US9651961B2 (en) 2011-12-27 2017-05-16 Intel Corporation Multi-mode voltage regulation with feedback
TWI506411B (en) * 2011-12-27 2015-11-01 Intel Corp Methods and systems to control power gates during an active state of a gated domain based on load conditions of the gated domain
US10228738B2 (en) 2011-12-27 2019-03-12 Intel Corporation Methods and systems to control power gates during an active state of a gated domain based on load conditions of the gated domain
WO2013100890A1 (en) * 2011-12-27 2013-07-04 Intel Corporation Methods and systems to control power gates during an active state of a gated domain based on load conditions of the gated domain
US20130262780A1 (en) * 2012-03-30 2013-10-03 Srilatha Manne Apparatus and Method for Fast Cache Shutdown
US20140189402A1 (en) * 2012-12-28 2014-07-03 Shaun M. Conrad Apparatus And Method To Manage Energy Usage Of A Processor
US9164565B2 (en) * 2012-12-28 2015-10-20 Intel Corporation Apparatus and method to manage energy usage of a processor
US9563256B2 (en) * 2013-01-04 2017-02-07 Intel Corporation Processor hiding its power-up latency with activation of a root port and quickly sending a downstream cycle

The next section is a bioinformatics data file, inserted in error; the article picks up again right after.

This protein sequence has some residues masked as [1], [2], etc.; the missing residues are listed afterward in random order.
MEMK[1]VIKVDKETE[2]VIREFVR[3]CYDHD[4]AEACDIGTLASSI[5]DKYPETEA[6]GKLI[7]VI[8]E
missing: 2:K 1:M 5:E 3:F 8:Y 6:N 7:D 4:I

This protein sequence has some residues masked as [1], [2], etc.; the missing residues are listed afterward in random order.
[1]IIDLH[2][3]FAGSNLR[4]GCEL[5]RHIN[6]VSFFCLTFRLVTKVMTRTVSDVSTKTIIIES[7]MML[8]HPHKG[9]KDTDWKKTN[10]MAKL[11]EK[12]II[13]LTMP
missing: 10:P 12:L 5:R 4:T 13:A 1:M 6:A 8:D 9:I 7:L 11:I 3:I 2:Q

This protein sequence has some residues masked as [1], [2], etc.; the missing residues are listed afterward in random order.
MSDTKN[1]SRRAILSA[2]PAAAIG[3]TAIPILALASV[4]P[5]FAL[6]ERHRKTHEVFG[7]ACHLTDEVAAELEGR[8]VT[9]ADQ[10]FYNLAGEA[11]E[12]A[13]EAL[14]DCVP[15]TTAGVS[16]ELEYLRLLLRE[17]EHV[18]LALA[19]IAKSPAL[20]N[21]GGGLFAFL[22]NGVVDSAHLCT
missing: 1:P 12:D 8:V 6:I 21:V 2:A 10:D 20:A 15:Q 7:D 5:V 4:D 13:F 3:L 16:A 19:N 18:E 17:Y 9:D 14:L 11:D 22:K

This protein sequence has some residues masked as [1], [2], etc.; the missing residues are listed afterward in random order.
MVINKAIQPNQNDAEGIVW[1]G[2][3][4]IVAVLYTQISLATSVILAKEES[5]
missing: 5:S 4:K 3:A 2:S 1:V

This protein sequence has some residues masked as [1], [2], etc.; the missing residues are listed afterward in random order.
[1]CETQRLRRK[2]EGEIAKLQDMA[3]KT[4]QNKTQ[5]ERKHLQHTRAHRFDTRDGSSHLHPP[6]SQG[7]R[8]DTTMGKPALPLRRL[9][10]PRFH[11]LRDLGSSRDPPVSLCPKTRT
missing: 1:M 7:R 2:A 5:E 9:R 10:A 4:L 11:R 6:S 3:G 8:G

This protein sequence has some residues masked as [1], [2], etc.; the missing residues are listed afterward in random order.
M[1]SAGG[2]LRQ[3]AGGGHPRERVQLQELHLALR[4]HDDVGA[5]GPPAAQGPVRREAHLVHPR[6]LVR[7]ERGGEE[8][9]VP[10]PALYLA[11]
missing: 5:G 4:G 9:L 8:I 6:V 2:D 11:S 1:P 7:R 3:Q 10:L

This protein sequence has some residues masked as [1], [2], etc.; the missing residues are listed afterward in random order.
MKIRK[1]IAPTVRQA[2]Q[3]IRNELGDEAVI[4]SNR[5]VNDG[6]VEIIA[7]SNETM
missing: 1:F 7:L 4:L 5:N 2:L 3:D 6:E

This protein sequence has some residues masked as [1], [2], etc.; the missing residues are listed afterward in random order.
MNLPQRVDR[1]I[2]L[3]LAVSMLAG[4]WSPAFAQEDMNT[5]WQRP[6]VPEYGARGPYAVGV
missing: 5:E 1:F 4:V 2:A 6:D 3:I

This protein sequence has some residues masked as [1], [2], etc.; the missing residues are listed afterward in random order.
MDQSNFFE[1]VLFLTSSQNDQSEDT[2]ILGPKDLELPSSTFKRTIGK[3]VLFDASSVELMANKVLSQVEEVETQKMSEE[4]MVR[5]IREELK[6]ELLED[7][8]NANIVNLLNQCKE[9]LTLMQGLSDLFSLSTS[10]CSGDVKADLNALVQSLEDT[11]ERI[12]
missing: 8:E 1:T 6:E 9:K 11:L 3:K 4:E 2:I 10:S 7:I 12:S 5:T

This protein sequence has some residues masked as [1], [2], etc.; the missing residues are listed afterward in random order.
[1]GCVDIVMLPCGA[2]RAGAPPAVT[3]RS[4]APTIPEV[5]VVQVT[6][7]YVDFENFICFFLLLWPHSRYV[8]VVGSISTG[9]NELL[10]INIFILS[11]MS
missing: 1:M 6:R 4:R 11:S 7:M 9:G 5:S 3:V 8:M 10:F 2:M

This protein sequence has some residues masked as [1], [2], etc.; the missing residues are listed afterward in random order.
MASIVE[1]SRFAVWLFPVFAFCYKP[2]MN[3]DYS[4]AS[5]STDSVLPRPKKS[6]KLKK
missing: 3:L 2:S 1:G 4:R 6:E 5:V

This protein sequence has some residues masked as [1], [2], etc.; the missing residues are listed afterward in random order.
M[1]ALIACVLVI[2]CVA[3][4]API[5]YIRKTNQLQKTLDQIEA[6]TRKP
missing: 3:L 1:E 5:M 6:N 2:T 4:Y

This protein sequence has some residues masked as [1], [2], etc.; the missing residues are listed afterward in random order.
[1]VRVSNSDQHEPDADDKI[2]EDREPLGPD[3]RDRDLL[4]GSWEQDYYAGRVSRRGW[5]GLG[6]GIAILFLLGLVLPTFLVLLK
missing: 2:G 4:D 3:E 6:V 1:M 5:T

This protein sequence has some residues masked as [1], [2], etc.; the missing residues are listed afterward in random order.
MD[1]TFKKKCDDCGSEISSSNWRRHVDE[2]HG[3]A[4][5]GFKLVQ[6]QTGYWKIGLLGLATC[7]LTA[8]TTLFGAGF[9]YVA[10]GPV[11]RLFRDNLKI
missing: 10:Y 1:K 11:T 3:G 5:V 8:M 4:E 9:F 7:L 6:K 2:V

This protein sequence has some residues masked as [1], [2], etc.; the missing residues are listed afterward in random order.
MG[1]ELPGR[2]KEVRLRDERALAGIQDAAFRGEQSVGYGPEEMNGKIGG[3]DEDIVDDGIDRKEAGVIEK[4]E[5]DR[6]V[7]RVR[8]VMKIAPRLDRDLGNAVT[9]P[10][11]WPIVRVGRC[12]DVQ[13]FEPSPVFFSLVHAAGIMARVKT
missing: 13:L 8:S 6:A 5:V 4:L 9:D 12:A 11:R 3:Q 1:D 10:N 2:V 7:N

US20140195835A1 (en) * 2013-01-04 2014-07-10 Sun Zheng E. System and method for providing power savings in a processor environment
US10241560B2 (en) 2013-06-25 2019-03-26 Apple Inc. Control scheme to temporarily raise supple voltage in response to sudden change in current demand
US9395775B2 (en) 2013-06-25 2016-07-19 Apple Inc. Control scheme to temporarily raise supply voltage in response to sudden change in current demand

Similar Documents

Publication Publication Date Title
US5822600A (en) Dynamic hibernation time in a computer system
US7596709B2 (en) CPU power management based on utilization with lowest performance mode at the mid-utilization range
US6347379B1 (en) Reducing power consumption of an electronic device
US8438416B2 (en) Function based dynamic power control
US6243656B1 (en) Cooling mode switching system for CPU
KR100468561B1 (en) A method and system for controlling the operation of the computer in accordance with the operating characteristics of the central processing unit
KR101021405B1 (en) Method and apparatus for a zero voltage processor sleep state
US6760850B1 (en) Method and apparatus executing power on self test code to enable a wakeup device for a computer system responsive to detecting an AC power source
CN100416460C (en) Method and apparatus for adjusting the voltage and frequency to minimize power dissipation in a multiprocessor system
EP1325402B1 (en) Processor power mode transition
CN101243374B (en) Improved charging of mobile devices
US7203847B2 (en) Power supply for central processing unit
US5564015A (en) CPU activity monitoring through cache watching
US6330639B1 (en) Method and apparatus for dynamically changing the sizes of pools that control the power consumption levels of memory devices